—Vidisha Parekh,Chief dietitian, Kokilaben Dhirubhai Ambani Hospital and Medical Research Institute, Mumbai
5. Can anyone adopt a gluten-free diet like the one Novak Djokovic is on?
A gluten-free diet is meant for people with gluten allergy, not as a weight-loss tool
—Ishi Khosla, Clinical nutritionist and director, Whole Foods, New Delhi
6. What is the best kind of oil for healthy cooking?
Mustard oil has the perfect balance of omega 3 and omega 6 fatty acids
Ideally, I would suggest using both mustard oil and olive oil every day for cooking. For example, make your breakfast and dinner with olive oil, and lunch with mustard oil. The rest of your daily recommended fat consumption should come in the form of natural nuts such as almonds, sunflower seeds, sesame seeds, etc. Most of us use refined oils such as sunflower oil for our day-to-day cooking, but I don’t recommend refined products because these oils go through several levels of cleansing (first, the extraction from the seeds, then the process of making them look prettier, as raw oil is darker than the ones we see), and this takes away their nutritional qualities. Both mustard and olive are cold-pressed oils (they are refined just once). Mustard oil is a great oil, especially in winters, as it has the perfect ratio of omega 3 and omega 6 fatty acids. Olive oil mainly consists of monounsaturated fatty acids, which are considered to be good dietary fats and essential to staying healthy.
—Shikha Sharma, Wellness consultant, New Delhi
7. How should one recover from an intense workout?
Stretching is crucial to recovery after exercising, and helps prevent injuries and pain
Intense physical activity puts a lot of stress on the body and also causes wear and tear of bones, muscle and tissue, so it’s important to follow good recovery practices. It will maximize the effects of the workout, lessen post-workout soreness, make you feel more energetic and prevent workout-related injuries. The most important thing is to stretch. Most people skip this or do it half-heartedly. You need to do at least 10 different stretches after working out. For example, if you are running, you need to stretch your hamstrings, glutes, calves, quads, back, etc., after the run. Eating a high-protein meal within 45 minutes of training is highly recommended because this is the best time for the protein to get absorbed in the body, help build muscle and stop tissue damage. Eat lean meats, eggs, or a good, pure whey protein shake. It is also crucial to replace lost fluids and electrolytes after training. Gatorade and electrol/oral rehydration solution (ORS) are best for this. Also, drink plenty of water after workouts. An ice bath, if you have access to one, is amazing for recovery. Immerse yourself in cold water for 5-7 minutes (depending on how cold the water is) after your training, stay out of the water for 5-7 minutes and then go back in. Repeat this cycle thrice. It stops muscle and tissue damage that occurs naturally after exercising, stops inflammation and makes you pain-free.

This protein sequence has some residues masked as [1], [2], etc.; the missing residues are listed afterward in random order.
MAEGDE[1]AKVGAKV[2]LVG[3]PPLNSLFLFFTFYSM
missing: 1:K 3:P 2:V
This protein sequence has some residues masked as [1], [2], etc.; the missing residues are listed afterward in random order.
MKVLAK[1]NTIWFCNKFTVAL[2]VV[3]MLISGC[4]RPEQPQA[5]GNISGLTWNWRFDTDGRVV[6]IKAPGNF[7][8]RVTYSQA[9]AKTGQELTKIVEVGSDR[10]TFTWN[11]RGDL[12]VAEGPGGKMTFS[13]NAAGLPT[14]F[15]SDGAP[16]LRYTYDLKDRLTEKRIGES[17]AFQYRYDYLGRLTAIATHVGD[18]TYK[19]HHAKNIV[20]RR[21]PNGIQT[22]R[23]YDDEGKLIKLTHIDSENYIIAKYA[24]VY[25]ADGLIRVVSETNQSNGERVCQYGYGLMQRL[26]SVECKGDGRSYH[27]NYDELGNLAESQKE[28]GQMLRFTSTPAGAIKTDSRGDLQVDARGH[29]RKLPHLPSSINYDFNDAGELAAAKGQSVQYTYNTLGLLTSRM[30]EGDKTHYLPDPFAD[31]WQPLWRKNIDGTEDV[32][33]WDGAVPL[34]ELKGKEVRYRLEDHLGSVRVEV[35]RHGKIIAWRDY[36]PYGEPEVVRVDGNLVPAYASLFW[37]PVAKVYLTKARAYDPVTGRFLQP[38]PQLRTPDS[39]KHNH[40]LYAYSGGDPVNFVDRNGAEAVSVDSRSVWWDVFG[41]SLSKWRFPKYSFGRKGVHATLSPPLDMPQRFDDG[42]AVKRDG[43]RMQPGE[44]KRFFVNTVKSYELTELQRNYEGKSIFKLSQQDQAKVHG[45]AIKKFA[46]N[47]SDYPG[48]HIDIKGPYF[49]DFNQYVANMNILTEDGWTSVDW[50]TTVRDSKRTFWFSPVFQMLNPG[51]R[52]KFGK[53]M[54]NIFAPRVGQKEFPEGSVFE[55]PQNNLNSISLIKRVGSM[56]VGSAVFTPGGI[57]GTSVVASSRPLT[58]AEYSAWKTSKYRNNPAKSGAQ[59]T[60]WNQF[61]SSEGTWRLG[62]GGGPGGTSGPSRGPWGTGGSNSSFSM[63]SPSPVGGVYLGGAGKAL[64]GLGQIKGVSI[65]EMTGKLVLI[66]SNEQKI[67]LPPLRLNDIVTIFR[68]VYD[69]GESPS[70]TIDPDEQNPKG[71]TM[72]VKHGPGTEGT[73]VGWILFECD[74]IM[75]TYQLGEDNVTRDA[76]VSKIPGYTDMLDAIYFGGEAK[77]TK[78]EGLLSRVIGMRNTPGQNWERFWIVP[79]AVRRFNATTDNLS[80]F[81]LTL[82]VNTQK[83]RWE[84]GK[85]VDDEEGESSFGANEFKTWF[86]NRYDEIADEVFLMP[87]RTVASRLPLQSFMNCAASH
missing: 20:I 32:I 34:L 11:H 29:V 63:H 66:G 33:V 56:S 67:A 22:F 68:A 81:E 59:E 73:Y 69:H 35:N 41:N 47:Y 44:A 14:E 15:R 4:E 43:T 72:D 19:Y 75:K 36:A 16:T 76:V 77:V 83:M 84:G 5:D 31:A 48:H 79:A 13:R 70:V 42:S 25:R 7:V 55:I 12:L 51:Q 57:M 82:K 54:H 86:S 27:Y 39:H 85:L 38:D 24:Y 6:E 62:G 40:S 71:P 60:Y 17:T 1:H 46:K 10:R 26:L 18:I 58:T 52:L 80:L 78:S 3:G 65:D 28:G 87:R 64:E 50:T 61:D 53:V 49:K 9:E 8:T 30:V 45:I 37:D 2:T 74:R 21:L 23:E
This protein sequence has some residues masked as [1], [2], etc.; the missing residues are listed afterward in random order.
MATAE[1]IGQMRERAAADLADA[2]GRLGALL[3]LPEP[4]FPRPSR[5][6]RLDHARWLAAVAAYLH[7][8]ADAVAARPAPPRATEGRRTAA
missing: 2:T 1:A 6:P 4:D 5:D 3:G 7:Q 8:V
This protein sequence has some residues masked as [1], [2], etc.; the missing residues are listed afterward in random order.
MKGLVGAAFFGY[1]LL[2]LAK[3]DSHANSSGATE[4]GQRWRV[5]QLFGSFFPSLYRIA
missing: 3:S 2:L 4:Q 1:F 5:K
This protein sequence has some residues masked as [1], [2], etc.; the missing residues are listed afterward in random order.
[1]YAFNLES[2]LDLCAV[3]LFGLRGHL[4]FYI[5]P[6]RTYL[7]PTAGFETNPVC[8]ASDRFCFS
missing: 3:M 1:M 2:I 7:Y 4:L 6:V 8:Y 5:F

—Heath Matthews, Sports rehabilitation specialist, Kokilaben Dhirubhai Ambani Hospital and Medical Research Institute, Mumbai
8. What really is the nutritional value of health drinks for children and do they really help them grow taller?
Nutritional drinks for children are a good way to get your child to drink milk
These claims are mostly marketing gimmicks. Most of these drinks basically constitute the ingredients of a balanced diet. From what I have seen, speciality paediatric drinks satisfy that to a certain extent, but I wouldn’t recommend depending on these drinks. For parents who are concerned about their children’s height, the best advice I can give is a balanced diet fortified with protein and calcium. Additional calcium and vitamin supplements can also be given. The recommended dosage of these drinks, combined with milk, delivers around 600 calories per glass, and that’s almost an entire meal. The downside is that children will be too full to eat anything else. However, if this is a good way to get your child to drink some milk, then it should surely be given.
—Veena Shahani, Chief dietitian, Jaslok Hospital and Research Centre, Mumbai
9. What kind of foods should one avoid to prevent heartburn at night?
Cucumber juice has high water content that helps flush acid from the stomach